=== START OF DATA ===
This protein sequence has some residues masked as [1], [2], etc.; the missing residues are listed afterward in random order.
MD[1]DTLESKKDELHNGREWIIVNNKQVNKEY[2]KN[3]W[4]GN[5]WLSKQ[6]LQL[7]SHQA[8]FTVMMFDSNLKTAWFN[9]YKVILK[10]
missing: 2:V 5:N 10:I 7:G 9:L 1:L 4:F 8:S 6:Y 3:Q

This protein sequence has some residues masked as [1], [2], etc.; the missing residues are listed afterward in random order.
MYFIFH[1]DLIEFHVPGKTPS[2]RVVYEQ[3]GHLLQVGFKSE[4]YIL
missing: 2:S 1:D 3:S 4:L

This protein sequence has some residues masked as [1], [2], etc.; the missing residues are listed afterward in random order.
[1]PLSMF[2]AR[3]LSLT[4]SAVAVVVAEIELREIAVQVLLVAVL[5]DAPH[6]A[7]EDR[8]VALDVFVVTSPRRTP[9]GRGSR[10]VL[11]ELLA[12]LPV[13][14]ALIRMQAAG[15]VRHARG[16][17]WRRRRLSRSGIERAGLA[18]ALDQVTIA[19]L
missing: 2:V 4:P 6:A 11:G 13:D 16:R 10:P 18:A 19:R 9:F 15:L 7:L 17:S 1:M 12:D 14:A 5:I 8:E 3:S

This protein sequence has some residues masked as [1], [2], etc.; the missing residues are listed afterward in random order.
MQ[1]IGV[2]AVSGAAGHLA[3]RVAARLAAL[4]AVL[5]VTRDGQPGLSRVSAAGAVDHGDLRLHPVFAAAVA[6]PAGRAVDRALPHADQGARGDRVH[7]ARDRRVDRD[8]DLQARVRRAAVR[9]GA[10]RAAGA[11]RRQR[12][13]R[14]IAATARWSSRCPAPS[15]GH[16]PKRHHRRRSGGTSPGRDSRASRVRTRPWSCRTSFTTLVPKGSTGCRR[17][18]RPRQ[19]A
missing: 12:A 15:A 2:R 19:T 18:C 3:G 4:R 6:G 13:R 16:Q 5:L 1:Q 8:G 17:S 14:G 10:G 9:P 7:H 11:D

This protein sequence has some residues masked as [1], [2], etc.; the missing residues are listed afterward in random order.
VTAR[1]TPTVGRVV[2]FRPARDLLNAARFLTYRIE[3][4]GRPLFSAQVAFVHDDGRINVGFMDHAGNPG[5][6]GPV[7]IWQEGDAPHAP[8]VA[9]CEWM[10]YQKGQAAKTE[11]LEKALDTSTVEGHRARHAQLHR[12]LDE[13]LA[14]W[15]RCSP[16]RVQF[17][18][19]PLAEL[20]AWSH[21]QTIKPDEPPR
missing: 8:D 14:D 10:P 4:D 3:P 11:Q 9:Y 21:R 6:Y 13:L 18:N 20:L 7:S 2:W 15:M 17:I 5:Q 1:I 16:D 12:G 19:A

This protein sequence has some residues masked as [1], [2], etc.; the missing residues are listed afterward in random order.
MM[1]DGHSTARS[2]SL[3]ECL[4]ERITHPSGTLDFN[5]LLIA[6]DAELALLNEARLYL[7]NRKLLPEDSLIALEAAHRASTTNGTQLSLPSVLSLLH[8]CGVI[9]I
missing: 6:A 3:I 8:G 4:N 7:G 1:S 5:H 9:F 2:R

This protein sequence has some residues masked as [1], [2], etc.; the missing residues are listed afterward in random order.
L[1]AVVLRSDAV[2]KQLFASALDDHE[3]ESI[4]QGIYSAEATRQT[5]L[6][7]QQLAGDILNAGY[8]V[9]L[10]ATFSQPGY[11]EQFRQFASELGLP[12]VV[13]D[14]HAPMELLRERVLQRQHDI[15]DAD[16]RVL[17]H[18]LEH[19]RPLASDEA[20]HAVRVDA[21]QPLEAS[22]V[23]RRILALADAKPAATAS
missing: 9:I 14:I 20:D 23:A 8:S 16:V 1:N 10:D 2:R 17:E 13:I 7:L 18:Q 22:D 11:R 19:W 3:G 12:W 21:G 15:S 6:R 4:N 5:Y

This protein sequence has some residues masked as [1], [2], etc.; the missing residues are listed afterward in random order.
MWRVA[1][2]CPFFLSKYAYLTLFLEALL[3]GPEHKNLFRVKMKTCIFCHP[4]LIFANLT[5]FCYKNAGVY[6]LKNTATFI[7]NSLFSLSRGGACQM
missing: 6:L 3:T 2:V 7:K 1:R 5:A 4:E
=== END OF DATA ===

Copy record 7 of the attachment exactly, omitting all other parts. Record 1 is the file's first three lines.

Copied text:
This protein sequence has some residues masked as [1], [2], etc.; the missing residues are listed afterward in random order.
L[1]AVVLRSDAV[2]KQLFASALDDHE[3]ESI[4]QGIYSAEATRQT[5]L[6][7]QQLAGDILNAGY[8]V[9]L[10]ATFSQPGY[11]EQFRQFASELGLP[12]VV[13]D[14]HAPMELLRERVLQRQHDI[15]DAD[16]RVL[17]H[18]LEH[19]RPLASDEA[20]HAVRVDA[21]QPLEAS[22]V[23]RRILALADAKPAATAS
missing: 9:I 14:I 20:D 23:A 8:S 16:V 1:N 10:D 2:R 17:E 13:I 7:L 18:Q 22:D 11:R 19:W 3:G 12:W 21:G 15:S 6:R 4:N 5:Y